2019-05-27 REPORTS: CO/IA/IL/IN/KS/MN/NE/OH/WY

Jun 16, 2015
407
867
21
32
Oklahoma City, OK
quincyvagell.com
The story of this chase goes back to the 26th. I bailed the moderate risk in eastern Colorado early to start going east. I was really impressed with what I was seeing with respect to supercell/tornado potential across the Midwest today.

I made it to the Kansas City area late on the 26th and blasted east first thing this morning. The initial plan was to target either far southeastern Iowa or adjacent Illinois, on the east side of the Mississippi, near Keokuk. As I got to the Hannibal area, I was a bit concerned that a small convective complex moving into southeastern Iowa might not be ideal for a target. The more conservative play was to go east and then north toward the Peoria area, to be able to either continue north, or intercept storms coming from the west.

Another concern was that low-level wind fields were veering, particularly across the southern part of the target area. Even though the storms mentioned above had a relatively unimpeded inflow region, they were displaced south of the warm front (away from more substantial shear) and I wasn't sure they would gain much low-level rotation until the LLJ ramped up closer to sunset.
I chose to let the storms come toward me and even though radar was a bit jumbled looking with multiple storm interactions, I noticed that one particular storm appeared to be transitioning toward the dominant storm within a cluster. I approached near Williamsfield, IL and was somewhat surprised to see a well-defined, rotating wall cloud. The velocity signature on radar rapidly became more impressive and a tornado warning was issued.
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I stayed with the storm until it reached the north side of Peoria. It was the first time I had chased in the area and probably should have just bailed south to get on the east side of Peoria Lake. I wanted to stay close to the storm for as long as possible, in case it did produce. At one point, when it crossed directly in front of me on IL-40, it appeared as if it was very close to producing a tornado. A ragged, rotating cloud base was lowering, but after it passed by, I had to blast south and turn around to get back east again. This cost me about 20 minutes.
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I eventually caught back up with the storm, but it was gradually weakening. I tried to gain ground on the southern end of a band of storms that was approaching the Indiana border, but this proved futile and I bailed a short time later. If the target area for the 28th wasn't several hundred miles farther west, I might have kept up with storms into Indiana. I'm not even sure how possible that would have been, given storm motions around 50 mph and speed limits that averaged below 55 mph, if you factor in stop lights, stop signs and population centers.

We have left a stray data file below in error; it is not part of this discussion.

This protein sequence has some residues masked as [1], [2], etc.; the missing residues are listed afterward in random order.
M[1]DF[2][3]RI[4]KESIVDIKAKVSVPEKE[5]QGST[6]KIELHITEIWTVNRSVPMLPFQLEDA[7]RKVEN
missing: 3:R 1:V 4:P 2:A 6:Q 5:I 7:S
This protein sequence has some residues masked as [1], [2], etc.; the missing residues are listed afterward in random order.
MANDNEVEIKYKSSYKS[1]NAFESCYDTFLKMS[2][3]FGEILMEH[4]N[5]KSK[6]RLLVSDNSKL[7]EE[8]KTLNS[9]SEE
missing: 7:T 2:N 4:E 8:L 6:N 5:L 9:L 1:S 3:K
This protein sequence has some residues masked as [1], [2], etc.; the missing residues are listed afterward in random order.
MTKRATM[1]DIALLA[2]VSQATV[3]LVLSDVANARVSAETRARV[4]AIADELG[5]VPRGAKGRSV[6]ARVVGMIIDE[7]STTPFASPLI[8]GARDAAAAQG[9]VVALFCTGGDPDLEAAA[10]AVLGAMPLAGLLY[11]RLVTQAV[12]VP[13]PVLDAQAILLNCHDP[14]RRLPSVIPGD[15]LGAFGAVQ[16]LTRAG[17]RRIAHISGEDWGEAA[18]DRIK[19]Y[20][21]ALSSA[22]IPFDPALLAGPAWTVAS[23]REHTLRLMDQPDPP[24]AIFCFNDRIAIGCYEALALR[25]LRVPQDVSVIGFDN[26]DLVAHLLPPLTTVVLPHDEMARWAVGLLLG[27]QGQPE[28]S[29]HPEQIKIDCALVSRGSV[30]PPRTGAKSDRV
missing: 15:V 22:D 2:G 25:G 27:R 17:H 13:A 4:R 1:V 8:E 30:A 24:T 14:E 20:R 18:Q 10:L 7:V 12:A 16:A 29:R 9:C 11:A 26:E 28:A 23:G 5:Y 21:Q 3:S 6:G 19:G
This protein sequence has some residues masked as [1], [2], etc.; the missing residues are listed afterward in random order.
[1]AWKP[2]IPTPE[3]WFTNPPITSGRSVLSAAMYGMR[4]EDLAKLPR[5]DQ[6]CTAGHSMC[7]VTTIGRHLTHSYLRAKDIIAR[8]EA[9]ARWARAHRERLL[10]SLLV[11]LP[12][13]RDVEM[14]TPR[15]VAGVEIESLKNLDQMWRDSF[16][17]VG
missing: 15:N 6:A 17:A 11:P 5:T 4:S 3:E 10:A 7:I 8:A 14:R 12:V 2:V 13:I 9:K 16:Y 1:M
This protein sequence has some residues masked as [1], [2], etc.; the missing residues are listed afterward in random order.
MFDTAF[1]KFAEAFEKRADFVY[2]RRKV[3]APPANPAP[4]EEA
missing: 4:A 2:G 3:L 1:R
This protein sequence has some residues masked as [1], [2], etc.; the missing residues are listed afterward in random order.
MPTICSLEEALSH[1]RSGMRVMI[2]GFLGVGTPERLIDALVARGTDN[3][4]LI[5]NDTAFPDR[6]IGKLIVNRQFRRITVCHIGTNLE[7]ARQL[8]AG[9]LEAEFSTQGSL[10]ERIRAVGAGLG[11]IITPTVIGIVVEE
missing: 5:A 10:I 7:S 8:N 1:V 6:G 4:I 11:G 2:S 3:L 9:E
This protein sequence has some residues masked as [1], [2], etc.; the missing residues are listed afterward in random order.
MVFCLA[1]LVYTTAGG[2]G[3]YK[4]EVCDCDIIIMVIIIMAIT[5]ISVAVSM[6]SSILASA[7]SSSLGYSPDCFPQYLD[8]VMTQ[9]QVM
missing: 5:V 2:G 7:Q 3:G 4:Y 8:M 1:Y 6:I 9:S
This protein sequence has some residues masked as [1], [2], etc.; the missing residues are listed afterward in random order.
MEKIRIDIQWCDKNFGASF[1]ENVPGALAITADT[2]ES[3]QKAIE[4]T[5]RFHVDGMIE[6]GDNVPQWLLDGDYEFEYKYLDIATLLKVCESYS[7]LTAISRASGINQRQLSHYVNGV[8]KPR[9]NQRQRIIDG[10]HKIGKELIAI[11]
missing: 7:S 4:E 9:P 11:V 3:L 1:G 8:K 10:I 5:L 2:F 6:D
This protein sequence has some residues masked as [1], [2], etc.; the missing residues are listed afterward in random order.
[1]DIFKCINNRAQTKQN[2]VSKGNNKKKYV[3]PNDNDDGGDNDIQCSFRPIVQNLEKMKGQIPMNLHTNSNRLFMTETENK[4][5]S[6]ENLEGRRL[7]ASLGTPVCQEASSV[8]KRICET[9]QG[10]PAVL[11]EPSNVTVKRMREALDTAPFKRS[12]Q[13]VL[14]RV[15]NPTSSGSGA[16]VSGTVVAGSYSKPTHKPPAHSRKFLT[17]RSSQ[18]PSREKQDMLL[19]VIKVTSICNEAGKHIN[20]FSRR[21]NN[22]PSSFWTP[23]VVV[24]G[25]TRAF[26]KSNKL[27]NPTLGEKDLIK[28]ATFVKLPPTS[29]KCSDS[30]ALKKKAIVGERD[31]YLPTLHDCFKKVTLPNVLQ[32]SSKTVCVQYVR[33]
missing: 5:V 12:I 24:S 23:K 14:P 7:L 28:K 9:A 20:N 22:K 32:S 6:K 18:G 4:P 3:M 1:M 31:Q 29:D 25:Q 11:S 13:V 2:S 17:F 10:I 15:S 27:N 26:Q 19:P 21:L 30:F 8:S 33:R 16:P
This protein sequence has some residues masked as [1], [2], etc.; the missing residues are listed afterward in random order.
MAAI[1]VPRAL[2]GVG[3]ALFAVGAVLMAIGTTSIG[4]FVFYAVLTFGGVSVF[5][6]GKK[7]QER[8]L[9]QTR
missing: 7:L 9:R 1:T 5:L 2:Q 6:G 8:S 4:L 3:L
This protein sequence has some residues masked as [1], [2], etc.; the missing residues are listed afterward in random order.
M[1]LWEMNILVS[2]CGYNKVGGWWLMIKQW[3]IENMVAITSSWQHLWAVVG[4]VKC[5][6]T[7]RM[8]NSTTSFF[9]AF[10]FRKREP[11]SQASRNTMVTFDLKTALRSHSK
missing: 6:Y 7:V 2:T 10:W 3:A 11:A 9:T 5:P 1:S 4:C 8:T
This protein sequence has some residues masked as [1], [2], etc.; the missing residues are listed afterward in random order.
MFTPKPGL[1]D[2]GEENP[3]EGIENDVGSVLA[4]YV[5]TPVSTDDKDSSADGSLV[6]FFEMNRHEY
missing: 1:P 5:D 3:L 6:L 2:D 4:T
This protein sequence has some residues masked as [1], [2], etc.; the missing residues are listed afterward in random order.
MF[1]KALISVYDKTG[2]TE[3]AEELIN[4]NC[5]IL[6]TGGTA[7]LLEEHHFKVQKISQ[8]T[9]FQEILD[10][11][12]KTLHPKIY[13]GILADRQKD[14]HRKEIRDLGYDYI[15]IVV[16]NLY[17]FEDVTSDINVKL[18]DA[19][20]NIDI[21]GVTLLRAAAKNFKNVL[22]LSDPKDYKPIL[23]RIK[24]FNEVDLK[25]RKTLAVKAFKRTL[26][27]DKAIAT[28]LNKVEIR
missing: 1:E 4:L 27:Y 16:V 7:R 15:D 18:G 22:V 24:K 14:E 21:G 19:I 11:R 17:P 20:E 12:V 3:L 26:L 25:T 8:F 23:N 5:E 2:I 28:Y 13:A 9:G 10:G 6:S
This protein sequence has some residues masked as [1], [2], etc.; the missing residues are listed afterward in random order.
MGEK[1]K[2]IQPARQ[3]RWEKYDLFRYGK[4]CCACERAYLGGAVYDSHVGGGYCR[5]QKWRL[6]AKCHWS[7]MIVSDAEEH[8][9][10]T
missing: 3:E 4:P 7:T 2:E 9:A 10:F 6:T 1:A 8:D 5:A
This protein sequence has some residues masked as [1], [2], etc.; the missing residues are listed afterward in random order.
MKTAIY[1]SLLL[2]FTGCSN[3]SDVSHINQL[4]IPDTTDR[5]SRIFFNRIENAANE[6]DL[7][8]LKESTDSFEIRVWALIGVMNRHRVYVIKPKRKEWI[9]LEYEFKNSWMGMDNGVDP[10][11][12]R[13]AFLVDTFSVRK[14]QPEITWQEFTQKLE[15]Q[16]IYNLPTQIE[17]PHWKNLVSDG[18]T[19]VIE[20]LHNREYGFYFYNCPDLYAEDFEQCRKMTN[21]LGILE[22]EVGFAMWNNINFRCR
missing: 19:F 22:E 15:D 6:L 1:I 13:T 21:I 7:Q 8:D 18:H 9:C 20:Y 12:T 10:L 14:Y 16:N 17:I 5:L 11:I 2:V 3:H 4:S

Overall, even though I did not see a tornado, it was a worthwhile chase. I have not had much luck seeing any sort of structure this year, nor have I seen much defined structure in the Midwest, period, while chasing. The tornado-warned supercell passing directly overhead made up for what was initially a very risky play. It turns out that the system sped up maybe 1-2 hours quicker than most models were showing. Instead of intense storms moving across northern Illinois around 4-6 p.m. at peak heating, the storms were already exiting Iowa by 2. Instead of northern Illinois being the epicenter, Indiana was full of tornado-warned storms through the late afternoon/early evening. I added Ohio to the title, given the extent of tornado damage there tonight, although most of those tornadoes probably happened after dark.

The lesson here, if there is one, is that the warm front is going to be the main focus for tornadoes, unless you have better backing of low-level wind fields. The wind profiles were not bad and that explains why I still encountered a supercell with a low-level mesocyclone, but it did not produce a tornado due to relatively weak low-level shear and winds that were somewhat veered.
 
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Dec 8, 2003
1,279
237
11
Southeast CO
www.youtube.com
I didn't get on the storm that originated near Denver, but I did chase the one that tracked from approximately Otis CO to Holyoke to Hayes Center NE. I saw there were several tornado reports associated with this storm, and all of the reports said "brief", and I didn't see any of them. Regardless, what a fantastical mothership storm!! I have seen motherships, but wow, this one was one for the ages. Chaser convergence wasn't too terrible, either. I don't think I had my camera set right, but here's one of the pics I shot. Almost looks like a gigantic light bulb, huh?

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Jan 16, 2009
529
424
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Kansas City
We got on the first cell by the Denver airport and watched it drop the brief vortices around the wall cloud which was the theme for the day with little brief tornadoes. We followed it up to Fort Morgan then bailed for the cell forming south of Akron. I was on it south of Akron and chased it until dark. There were many brief tornadoes and gustnadoes but the structure was the best part of the cell. I usually have a photographer with me but she could not come which is a shame due to the truly amazing structure.
 

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Jesse Risley

Staff member
Apr 12, 2006
1,941
239
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Macomb, IL
www.tornadoguys.com